Virology: Sabotage in a different frame

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Virology: Sabotage in a different frame
Virology: Sabotage in a different frame

Sabotage in another frame

Some people tie knots in handkerchiefs to remember important things. Viruses also make knots, but in their genetic material. This is absolutely vital for them – and possibly for us too. Maybe that's an Achilles' heel of HIV and the Sars pathogen? Viruses are completely helpless on their own. Everything the Sars pathogen brings to our cells is its blueprint. Without our protein machinery, he'd be like an architect without carpenters. As a virus, it is also easier to travel with light luggage. You can still have all the essentials with you even with little baggage.

The blueprint of the Sars pathogen is its messenger RNA, the mRNA. It consists of a chain of nucleotides lined up next to each other, in which the amino acid code for the construction of proteins lies hidden. Three consecutive nucleotides code for a protein building block - i.e. nucleotides 1, 2 and 3 for the first amino acid x. This is the same for all organisms from plants to humans. However, viruses often use tricks to pack more efficiently: they nest the three-frame code of the mRNA. Some nucleotides therefore belong to two frames that code for different proteins: Two blueprints are thus found in one mRNA. In such viruses, nucleotides 2, 3 and 4 could also encode the first building block of a completely different protein.

If the Sars pathogen smuggles its nested messenger RNA into our cells, the body's own protein factories, the ribosomes, convert the amino acid code of the mRNA directly into proteins. The transfer RNA, the tRNA, is required for this: It binds to the complementary nucleotide sequence of the mRNA in the ribosome via an anticodon and is loaded with the amino acid determined by the codon. Then the correctly lined up amino acids of the tRNA only have to be linked.

But the more efficient virus mRNA contains two building instructions, which forces the ribosome to make a decision: which one will be implemented? Of course both. To do this, however, the virus has to use a little trick: it forces a shift in the reading frame, i.e. the three-frame code of the mRNA, which encodes the amino acids. In doing so, the ribosome somehow slides back one nucleotide position into a different reading frame, i.e. a different blueprint.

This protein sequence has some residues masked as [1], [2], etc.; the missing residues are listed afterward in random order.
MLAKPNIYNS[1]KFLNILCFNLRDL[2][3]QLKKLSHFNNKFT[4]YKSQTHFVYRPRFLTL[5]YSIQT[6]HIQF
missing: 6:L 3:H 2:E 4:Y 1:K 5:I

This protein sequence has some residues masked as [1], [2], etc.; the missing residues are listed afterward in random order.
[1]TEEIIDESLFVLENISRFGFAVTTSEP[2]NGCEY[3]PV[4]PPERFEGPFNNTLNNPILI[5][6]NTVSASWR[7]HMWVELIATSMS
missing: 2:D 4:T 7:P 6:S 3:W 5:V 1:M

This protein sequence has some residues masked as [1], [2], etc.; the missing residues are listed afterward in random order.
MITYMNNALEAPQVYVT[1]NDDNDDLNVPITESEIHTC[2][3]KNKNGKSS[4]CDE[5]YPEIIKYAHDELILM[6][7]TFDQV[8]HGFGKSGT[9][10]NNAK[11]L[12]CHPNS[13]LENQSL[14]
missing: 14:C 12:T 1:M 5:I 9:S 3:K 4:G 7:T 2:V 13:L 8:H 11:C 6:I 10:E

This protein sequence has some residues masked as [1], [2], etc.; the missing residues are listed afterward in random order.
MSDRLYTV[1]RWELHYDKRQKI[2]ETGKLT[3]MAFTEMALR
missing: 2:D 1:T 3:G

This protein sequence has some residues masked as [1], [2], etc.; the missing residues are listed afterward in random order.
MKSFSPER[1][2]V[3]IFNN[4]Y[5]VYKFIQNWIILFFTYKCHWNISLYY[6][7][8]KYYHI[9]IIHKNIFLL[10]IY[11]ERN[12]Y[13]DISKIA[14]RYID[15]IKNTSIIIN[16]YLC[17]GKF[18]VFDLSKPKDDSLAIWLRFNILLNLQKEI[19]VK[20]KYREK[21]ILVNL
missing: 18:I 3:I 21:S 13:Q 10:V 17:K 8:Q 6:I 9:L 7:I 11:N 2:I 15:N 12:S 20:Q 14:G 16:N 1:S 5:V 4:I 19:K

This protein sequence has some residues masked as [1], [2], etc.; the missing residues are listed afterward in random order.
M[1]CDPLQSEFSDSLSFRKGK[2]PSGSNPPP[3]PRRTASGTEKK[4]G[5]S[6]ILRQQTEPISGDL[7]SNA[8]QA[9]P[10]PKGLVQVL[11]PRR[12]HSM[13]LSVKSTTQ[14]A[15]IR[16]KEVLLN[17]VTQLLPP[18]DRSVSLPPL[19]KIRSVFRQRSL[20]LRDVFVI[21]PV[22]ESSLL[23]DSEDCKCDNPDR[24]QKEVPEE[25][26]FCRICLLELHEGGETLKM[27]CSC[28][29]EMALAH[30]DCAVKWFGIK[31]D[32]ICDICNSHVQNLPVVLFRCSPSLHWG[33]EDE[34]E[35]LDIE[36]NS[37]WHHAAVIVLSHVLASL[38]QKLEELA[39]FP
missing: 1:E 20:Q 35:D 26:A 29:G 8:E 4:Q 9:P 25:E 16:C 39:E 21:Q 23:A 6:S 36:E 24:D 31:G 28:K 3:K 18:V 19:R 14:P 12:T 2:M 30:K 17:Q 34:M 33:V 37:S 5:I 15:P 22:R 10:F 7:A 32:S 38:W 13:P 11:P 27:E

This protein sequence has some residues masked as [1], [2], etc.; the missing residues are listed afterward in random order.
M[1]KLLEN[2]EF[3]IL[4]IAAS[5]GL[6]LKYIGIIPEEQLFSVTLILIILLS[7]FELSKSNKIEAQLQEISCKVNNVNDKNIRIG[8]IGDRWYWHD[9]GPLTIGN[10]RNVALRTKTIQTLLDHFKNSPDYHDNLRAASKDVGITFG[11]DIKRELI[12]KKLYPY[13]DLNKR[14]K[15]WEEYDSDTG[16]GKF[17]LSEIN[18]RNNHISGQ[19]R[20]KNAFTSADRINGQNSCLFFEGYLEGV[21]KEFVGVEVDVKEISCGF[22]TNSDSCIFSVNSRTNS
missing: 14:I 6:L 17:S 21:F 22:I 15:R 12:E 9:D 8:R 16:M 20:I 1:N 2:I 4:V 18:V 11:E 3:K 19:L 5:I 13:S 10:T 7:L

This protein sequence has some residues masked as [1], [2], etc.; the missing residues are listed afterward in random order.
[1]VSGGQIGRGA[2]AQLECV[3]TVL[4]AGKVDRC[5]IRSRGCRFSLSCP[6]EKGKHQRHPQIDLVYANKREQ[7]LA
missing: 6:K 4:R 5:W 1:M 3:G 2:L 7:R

For the first time, Ian Brierley and his colleagues from the University of Cambridge have succeeded in practically confirming a theory that explains how the reading frame shifts. The researchers isolated mRNA from a coronavirus and added it to ribosomes from rabbit red blood cells. They identified an intermediate product from this complex, froze it, took a look at the frozen sample under the microscope – and were thrilled.

The virus had thrown a spanner in the works for the ribosome with its tools, the researchers realized under the microscope. It looked like a defective miniature clockwork: parts of the ribosome were blocked, the tRNA was twisted and had detached itself from the complex like a broken spring.

The virus itself brings the tools for the targeted work of destruction and the nucleotide-precise reading frame shift - a "pseudoknot" and a "nucleotide slip sequence". This is an mRNA nucleotide sequence over which the ribosome slides into the other frame and a sequence that forms a knot-like secondary structure in the mRNA, the pseudoknot.

The pseudoknot interacts with the ribosome, blocking protein synthesis for a short time, ensuring that the ribosome is placed in proximity to the slip frequency. The resulting tension causes the tRNA to twist, detaching itself from the machinery and allowing the ribosome to slip into a different reading frame via the slip frequency-targeted, of course.

Not only the Sars pathogen belonging to the corona virus, but also the HI virus knows how to sabotage the genetic code of the host in this way. If researchers prevent the reading frame of the HI virus from shifting, it is actually possible to prevent the pathogen from multiplying.

It may be some time before we use medicines to specifically sabotage the saboteur. Still, thanks to Ian Brierley and his staff, we can now keep a very close eye on him.

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